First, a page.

Climate change and clean energy

Climate change is unequivocal and will have substantial impacts. These impacts will spread from the global scale right down to that of South Beds.

These climate changes are caused by human activities: mainly from increasing levels of greenhouse gases. The world has warmed by ~1.0°C, whilst carbon dioxide levels (our main greenhouse gas) have risen by nearly 50% since preindustrial times. This change in carbon dioxide is already greater than the difference seen at the depth of the last ice age. But, not only are humans still emitting additional carbon dioxide to the atmosphere, our emissions are growing not reducing.

Responses to climate change fall into two categories: dealing with the cause of the problem (technically termed “mitigation”) and coping with the changing climate (“adaptation”). The world’s governments’ negotiated the Paris Agreement in 2015, which aims to hold “the increase in the global average temperature to well below 2°C above pre-industrial levels”.

The Intergovernmental Panel on Climate Change (IPCC) is the leading international body for the assessment of climate change. It was established by the United Nations Environment Programme (UNEP) and the World Meteorological Organization (WMO) in 1988 to provide the world with a clear scientific view on the current state of knowledge in climate change and its potential environmental and socio-economic impacts.  All the work done by scientists is voluntary. More than 830 Authors and Review Editors from over 80 countries were selected to form the Author teams that produced the Fifth Assessment Report (AR5). They in turn drew on the work of over 1,000 Contributing Authors and about 2,000 expert reviewers who provided over 140,000 review comments.  NASA has an excellent website on climate change.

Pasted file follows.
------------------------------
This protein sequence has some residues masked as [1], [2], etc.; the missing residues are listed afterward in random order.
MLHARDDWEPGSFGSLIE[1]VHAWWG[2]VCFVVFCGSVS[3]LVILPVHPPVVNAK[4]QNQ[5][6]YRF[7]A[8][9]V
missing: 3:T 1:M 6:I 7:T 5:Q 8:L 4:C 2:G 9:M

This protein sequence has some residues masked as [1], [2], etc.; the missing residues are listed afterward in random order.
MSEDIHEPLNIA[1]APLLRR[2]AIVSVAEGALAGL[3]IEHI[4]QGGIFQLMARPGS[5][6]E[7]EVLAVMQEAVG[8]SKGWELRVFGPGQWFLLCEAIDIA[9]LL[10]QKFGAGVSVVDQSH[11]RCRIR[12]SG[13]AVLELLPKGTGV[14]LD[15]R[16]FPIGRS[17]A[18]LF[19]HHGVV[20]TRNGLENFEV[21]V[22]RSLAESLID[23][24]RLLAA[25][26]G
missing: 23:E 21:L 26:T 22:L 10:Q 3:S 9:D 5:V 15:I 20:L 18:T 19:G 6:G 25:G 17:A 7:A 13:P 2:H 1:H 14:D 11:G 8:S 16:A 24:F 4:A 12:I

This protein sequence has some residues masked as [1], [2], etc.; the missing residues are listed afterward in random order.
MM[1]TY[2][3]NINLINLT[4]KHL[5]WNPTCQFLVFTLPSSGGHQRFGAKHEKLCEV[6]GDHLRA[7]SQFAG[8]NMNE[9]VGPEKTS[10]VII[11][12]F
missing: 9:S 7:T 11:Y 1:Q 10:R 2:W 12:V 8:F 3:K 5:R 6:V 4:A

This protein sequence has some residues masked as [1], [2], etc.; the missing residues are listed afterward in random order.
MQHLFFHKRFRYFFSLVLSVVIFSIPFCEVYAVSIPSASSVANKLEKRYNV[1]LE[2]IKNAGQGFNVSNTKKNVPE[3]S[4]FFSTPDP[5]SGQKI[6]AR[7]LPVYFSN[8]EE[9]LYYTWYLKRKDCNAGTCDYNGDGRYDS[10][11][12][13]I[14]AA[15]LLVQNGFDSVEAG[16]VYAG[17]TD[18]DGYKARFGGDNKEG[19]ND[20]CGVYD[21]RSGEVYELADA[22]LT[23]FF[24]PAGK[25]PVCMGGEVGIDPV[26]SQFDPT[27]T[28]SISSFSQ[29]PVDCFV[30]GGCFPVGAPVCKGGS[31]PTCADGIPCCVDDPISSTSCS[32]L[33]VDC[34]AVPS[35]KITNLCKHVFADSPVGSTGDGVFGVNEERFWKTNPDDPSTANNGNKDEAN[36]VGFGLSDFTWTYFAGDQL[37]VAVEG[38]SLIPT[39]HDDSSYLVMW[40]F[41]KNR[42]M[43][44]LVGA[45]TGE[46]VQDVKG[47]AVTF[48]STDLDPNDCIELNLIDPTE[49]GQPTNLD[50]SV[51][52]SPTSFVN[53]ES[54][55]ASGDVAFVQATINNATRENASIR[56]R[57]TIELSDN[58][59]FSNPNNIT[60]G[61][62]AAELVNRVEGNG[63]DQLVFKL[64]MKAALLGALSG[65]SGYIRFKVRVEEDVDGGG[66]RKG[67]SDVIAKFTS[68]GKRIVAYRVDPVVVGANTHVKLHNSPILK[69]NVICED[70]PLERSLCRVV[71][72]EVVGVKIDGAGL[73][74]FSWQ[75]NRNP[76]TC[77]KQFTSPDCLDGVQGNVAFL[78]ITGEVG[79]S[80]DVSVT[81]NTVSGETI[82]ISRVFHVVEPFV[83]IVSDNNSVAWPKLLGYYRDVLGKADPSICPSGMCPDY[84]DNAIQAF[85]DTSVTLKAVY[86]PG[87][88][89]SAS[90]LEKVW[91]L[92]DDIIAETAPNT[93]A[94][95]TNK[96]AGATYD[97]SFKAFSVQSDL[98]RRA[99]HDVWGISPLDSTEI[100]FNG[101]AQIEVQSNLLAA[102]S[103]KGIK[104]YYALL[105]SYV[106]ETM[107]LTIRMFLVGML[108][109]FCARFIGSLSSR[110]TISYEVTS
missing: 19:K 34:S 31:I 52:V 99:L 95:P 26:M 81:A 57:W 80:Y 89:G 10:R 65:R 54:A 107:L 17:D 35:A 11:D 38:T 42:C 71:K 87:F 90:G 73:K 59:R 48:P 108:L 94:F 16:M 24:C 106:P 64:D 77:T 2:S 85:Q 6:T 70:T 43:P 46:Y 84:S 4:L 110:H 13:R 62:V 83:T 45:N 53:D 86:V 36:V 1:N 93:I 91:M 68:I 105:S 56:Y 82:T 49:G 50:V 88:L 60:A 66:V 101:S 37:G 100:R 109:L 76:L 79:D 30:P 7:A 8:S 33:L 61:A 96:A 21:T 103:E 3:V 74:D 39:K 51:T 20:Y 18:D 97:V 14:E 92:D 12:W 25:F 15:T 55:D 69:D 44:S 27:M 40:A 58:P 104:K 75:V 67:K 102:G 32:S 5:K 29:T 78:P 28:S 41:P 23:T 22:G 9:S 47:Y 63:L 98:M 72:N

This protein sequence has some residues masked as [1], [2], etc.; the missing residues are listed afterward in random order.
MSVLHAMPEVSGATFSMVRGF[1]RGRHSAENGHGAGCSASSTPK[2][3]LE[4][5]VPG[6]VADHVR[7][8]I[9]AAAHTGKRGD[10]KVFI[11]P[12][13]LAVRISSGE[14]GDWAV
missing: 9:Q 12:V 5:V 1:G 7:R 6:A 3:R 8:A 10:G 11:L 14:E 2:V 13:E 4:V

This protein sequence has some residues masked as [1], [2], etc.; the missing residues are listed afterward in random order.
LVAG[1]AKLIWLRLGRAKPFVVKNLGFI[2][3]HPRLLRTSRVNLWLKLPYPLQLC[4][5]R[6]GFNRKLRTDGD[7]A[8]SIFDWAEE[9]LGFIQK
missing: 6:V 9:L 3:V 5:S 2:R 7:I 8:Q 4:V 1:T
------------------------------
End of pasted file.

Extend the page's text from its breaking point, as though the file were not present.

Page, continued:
As Brigadier General Stephen Cheney, US Department of State’s foreign affairs policy board, said in Dec 2016:

“Climate change could lead to a humanitarian crisis of epic proportions. We’re already seeing migration of large numbers of people around the world because of food scarcity, water insecurity and extreme weather, and this is set to become the new normal.”

For more information:

More information:

Oxford University FAQs on climate change:

Climate Outreach helps people understand the complex issue of climate change in straightforward language :

Friends of the Earth – top tips for saving nature and the climate:

WWF – We are the last generation that can stop devastating climate change. We have the knowledge and the tools – we just need politicians to lead the way. and

Wildlife Trusts : When healthy, our natural habitats can reduce the risk of flooding, help prevent coastal erosion, improve people’s health and wellbeing, as well as maintain healthy soils, clean water and the pollinators needed by farmers for their crops.

Wildlife Trust for Bedfordshire, Cambridgeshire and Northamptonshire – for local action

Net Zero Climate Informed by leading global climate researchers this site offers definitions, standards and tools for getting to net zero.